Fashion gets a bad reputation for the way it sources materials and makes products, but a closer look at the facts shows that this might not be fair. Many of the brands that are working the hardest to make the high street – and, indeed, the rest of the world – a better place are the fashion outlets we know and love, both online and physical. Here are five things all fashion buffs should know about cruelty-free fashion. (Priscilla Du Preez/Unsplash)
1. Some Brands Are Working Hard to Protect the Environment
Your favourite online shopping brands, as though we didn’t love them enough, are now making it good for the planet to shop with them. Eco Edit, a new initiative from e-shopping darlings ASOS, has a whole line of underwear made from recycled plastic and fishery materials, bringing a new ethical meaning to the term “fishnets”.
They also run the ASOS Marketplace where customers can grab unique boutique and pre-worn items, preventing perfectly gorgeous clothes from going to landfill. The company is also committed to producing 100% sustainable cotton by 2025 and have set out a plan to reduce water waste in processes like dyeing and leather production.
2. Measures Are Being Taken to Prevent Animal Waste
Clothing producers often source leathers and denims from animals that are bred for that purpose. That means a lot of animal produce goes to waste every year. SKIIM, a brand that fuses London cool with Parisienne chic, is only using materials that are a bi-product of the organic meat industry and natural, non-damaging tanning processes. This means no contaminants come from producing it, one of the largest risks for people producing leather.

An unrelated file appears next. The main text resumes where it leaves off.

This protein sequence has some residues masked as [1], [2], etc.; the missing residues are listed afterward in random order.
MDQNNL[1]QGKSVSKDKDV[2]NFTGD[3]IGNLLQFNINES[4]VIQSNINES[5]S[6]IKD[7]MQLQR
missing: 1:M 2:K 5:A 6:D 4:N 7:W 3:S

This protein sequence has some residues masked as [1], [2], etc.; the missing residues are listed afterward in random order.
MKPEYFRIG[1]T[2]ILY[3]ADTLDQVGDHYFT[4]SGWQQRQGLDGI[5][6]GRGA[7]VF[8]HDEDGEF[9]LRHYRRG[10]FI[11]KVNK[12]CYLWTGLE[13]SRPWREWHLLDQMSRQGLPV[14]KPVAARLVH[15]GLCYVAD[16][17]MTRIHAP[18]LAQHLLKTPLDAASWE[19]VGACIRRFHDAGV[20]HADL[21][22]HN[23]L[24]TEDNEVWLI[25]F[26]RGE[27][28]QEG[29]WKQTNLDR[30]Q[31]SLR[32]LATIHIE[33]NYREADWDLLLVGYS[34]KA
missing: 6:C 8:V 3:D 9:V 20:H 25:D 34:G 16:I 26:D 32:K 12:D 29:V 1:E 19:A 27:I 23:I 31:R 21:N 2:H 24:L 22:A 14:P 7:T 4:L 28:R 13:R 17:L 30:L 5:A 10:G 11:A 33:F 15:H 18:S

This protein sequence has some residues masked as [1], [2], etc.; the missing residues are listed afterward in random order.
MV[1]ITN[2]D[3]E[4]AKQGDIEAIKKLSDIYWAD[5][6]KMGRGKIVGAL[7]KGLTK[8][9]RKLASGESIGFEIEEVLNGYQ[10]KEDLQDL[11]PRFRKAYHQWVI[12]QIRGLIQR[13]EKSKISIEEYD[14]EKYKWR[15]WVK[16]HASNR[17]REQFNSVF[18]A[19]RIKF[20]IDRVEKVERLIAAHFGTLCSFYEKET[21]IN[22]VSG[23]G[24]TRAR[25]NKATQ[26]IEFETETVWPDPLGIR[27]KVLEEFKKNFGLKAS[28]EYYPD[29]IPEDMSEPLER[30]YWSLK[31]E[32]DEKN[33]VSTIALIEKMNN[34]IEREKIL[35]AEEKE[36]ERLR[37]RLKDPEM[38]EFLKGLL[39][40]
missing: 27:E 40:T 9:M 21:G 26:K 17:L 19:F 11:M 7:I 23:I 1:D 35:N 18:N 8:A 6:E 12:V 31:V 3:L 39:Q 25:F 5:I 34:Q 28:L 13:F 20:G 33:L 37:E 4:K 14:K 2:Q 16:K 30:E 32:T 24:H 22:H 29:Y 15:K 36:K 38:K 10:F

3. There Is A Huge Movement to Eradicate Slavery from The Industry
Modern slavery statements have become the norm amongst retailers. Many brands work closely with organisations like Anti-Slavery International, the Ethical Trading Initiative, and KADAV, the Women’s Solidarity Foundation. For online retailers like ASOS, with over 1,000 third-party brands to monitor, it is amazing how committed larger brands are to removing slavery from their entire supply chain. Cruelty-free brands are becoming more popular among consumers.
4. Buying and Wearing the Right Pieces Can Spread Important Messages
Dame Vivienne Westwood has always used her brand and image to spread a wider message. Over the years, we have seen her protest climate change, anti-terror laws and fracking, all while supporting Scottish independence and ethical coffee production. In 2005, she designed a limited-edition tee and babygro emblazoned with “I am not a terrorist” to promote the cause of human liberty. Wearing these pieces became a statement of solidarity, as all clothes do when we dress to make a statement.
5. Companies Paying Attention to Supply Chains Actually Improves Communities
Buying less expensive clothes shouldn’t and doesn’t mean you can’t do some good for the world. Global brand Primark, for example, set up the Sustainable Cotton Programme in 2013 to help female farmers in India and Pakistan become more independent and profitable. Working together with the Self-Employed Women’s Association and agricultural experts CottonConnect, the initiative has improved the lives of tens of thousands of the company’s cotton suppliers. Every time you buy a pair of pyjamas that uses this cotton, you make a real difference.
The fashion world is changing. Design has always been at the frontline of making statements and spreading messages, but companies with a conscience are now making it policy to make the world a little better. Often, much better.
All you have to do is have a little read before you shop. Read up on their goodwill promises, and, if you’re truly willing to help, buy only from responsible brands.